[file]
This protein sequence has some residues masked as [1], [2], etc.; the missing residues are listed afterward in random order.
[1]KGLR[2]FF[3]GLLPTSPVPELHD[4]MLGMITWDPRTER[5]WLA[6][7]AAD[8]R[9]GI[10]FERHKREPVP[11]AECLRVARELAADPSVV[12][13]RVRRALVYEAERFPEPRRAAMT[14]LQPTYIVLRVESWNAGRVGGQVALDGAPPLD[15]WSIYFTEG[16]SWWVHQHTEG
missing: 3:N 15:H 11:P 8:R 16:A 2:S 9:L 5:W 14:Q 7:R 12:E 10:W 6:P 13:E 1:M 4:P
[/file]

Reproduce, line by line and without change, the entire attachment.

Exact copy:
This protein sequence has some residues masked as [1], [2], etc.; the missing residues are listed afterward in random order.
[1]KGLR[2]FF[3]GLLPTSPVPELHD[4]MLGMITWDPRTER[5]WLA[6][7]AAD[8]R[9]GI[10]FERHKREPVP[11]AECLRVARELAADPSVV[12][13]RVRRALVYEAERFPEPRRAAMT[14]LQPTYIVLRVESWNAGRVGGQVALDGAPPLD[15]WSIYFTEG[16]SWWVHQHTEG
missing: 3:N 15:H 11:P 8:R 16:A 2:S 9:L 5:W 14:Q 7:R 12:E 10:W 6:P 13:E 1:M 4:P